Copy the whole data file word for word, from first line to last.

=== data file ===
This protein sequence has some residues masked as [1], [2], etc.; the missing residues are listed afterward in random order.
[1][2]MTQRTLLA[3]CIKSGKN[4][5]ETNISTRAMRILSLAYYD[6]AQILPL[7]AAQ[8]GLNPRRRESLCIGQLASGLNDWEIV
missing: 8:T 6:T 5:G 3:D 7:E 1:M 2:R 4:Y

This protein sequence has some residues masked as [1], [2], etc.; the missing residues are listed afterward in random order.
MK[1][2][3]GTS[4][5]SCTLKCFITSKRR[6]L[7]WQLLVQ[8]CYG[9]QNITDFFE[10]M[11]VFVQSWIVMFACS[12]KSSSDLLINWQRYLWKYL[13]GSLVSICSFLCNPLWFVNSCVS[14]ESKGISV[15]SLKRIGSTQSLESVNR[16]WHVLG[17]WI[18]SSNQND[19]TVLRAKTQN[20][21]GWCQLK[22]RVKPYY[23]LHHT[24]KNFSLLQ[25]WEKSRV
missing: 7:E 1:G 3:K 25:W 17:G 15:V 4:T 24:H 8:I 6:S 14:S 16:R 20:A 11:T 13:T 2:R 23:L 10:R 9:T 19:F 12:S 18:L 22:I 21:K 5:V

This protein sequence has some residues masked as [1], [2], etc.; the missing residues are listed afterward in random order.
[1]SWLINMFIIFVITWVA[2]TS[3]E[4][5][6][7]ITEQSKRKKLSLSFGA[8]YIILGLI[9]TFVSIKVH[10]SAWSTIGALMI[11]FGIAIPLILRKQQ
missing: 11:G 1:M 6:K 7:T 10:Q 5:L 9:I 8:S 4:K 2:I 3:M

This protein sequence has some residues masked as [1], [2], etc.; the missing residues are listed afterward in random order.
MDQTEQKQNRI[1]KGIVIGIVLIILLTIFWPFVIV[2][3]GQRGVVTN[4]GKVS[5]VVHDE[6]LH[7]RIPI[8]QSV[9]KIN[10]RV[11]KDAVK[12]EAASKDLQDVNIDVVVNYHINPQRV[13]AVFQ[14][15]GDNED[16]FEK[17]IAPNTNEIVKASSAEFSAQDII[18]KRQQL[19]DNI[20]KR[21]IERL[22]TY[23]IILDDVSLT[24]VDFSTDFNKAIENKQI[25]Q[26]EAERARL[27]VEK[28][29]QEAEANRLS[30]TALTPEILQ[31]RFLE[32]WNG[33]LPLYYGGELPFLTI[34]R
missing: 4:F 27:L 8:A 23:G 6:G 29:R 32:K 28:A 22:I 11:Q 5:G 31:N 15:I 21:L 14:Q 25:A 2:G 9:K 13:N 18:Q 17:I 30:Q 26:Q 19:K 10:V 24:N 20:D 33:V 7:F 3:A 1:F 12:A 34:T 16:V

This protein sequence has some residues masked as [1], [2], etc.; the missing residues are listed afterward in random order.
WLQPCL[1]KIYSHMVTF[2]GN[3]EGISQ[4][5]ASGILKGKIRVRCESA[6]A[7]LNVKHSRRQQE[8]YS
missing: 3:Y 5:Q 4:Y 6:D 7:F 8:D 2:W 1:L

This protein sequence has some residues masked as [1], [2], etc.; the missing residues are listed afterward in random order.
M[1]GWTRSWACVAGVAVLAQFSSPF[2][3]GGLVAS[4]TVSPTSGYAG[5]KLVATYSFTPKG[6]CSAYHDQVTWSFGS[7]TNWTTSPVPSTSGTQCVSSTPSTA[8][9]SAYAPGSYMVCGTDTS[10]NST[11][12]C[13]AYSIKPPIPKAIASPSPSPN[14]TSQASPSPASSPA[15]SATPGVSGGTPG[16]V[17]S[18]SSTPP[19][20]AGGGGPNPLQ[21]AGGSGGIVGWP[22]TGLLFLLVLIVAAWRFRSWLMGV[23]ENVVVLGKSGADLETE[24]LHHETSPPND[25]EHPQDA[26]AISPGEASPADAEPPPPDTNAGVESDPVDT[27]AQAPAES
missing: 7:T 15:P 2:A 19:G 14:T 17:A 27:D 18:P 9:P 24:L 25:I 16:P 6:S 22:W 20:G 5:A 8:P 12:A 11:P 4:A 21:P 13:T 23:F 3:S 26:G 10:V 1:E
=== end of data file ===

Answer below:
This protein sequence has some residues masked as [1], [2], etc.; the missing residues are listed afterward in random order.
[1][2]MTQRTLLA[3]CIKSGKN[4][5]ETNISTRAMRILSLAYYD[6]AQILPL[7]AAQ[8]GLNPRRRESLCIGQLASGLNDWEIV
missing: 8:T 6:T 5:G 3:D 7:E 1:M 2:R 4:Y

This protein sequence has some residues masked as [1], [2], etc.; the missing residues are listed afterward in random order.
MK[1][2][3]GTS[4][5]SCTLKCFITSKRR[6]L[7]WQLLVQ[8]CYG[9]QNITDFFE[10]M[11]VFVQSWIVMFACS[12]KSSSDLLINWQRYLWKYL[13]GSLVSICSFLCNPLWFVNSCVS[14]ESKGISV[15]SLKRIGSTQSLESVNR[16]WHVLG[17]WI[18]SSNQND[19]TVLRAKTQN[20][21]GWCQLK[22]RVKPYY[23]LHHT[24]KNFSLLQ[25]WEKSRV
missing: 7:E 1:G 3:K 25:W 17:G 15:V 4:T 24:H 8:I 6:S 14:S 16:R 20:A 11:T 13:T 2:R 23:L 10:R 9:T 19:F 12:S 18:L 22:I 21:K 5:V

This protein sequence has some residues masked as [1], [2], etc.; the missing residues are listed afterward in random order.
[1]SWLINMFIIFVITWVA[2]TS[3]E[4][5][6][7]ITEQSKRKKLSLSFGA[8]YIILGLI[9]TFVSIKVH[10]SAWSTIGALMI[11]FGIAIPLILRKQQ
missing: 11:G 1:M 6:K 7:T 10:Q 5:L 9:I 8:S 4:K 2:I 3:M

This protein sequence has some residues masked as [1], [2], etc.; the missing residues are listed afterward in random order.
MDQTEQKQNRI[1]KGIVIGIVLIILLTIFWPFVIV[2][3]GQRGVVTN[4]GKVS[5]VVHDE[6]LH[7]RIPI[8]QSV[9]KIN[10]RV[11]KDAVK[12]EAASKDLQDVNIDVVVNYHINPQRV[13]AVFQ[14][15]GDNED[16]FEK[17]IAPNTNEIVKASSAEFSAQDII[18]KRQQL[19]DNI[20]KR[21]IERL[22]TY[23]IILDDVSLT[24]VDFSTDFNKAIENKQI[25]Q[26]EAERARL[27]VEK[28][29]QEAEANRLS[30]TALTPEILQ[31]RFLE[32]WNG[33]LPLYYGGELPFLTI[34]R
missing: 4:F 27:L 8:A 23:G 6:G 29:R 32:K 28:A 22:I 11:Q 5:G 31:N 15:I 21:L 14:Q 25:A 2:G 9:K 13:N 18:Q 17:I 30:Q 26:Q 19:K 10:V 24:N 20:D 33:V 7:F 3:A 1:F 12:A 34:T 16:V

This protein sequence has some residues masked as [1], [2], etc.; the missing residues are listed afterward in random order.
WLQPCL[1]KIYSHMVTF[2]GN[3]EGISQ[4][5]ASGILKGKIRVRCESA[6]A[7]LNVKHSRRQQE[8]YS
missing: 3:Y 5:Q 4:Y 6:D 7:F 8:D 2:W 1:L

This protein sequence has some residues masked as [1], [2], etc.; the missing residues are listed afterward in random order.
M[1]GWTRSWACVAGVAVLAQFSSPF[2][3]GGLVAS[4]TVSPTSGYAG[5]KLVATYSFTPKG[6]CSAYHDQVTWSFGS[7]TNWTTSPVPSTSGTQCVSSTPSTA[8][9]SAYAPGSYMVCGTDTS[10]NST[11][12]C[13]AYSIKPPIPKAIASPSPSPN[14]TSQASPSPASSPA[15]SATPGVSGGTPG[16]V[17]S[18]SSTPP[19][20]AGGGGPNPLQ[21]AGGSGGIVGWP[22]TGLLFLLVLIVAAWRFRSWLMGV[23]ENVVVLGKSGADLETE[24]LHHETSPPND[25]EHPQDA[26]AISPGEASPADAEPPPPDTNAGVESDPVDT[27]AQAPAES
missing: 7:T 15:P 2:A 19:G 14:T 17:A 27:D 18:P 9:P 24:L 25:I 16:P 6:S 22:W 20:G 5:A 8:P 12:A 11:P 4:A 21:P 13:T 23:F 3:S 26:G 10:V 1:E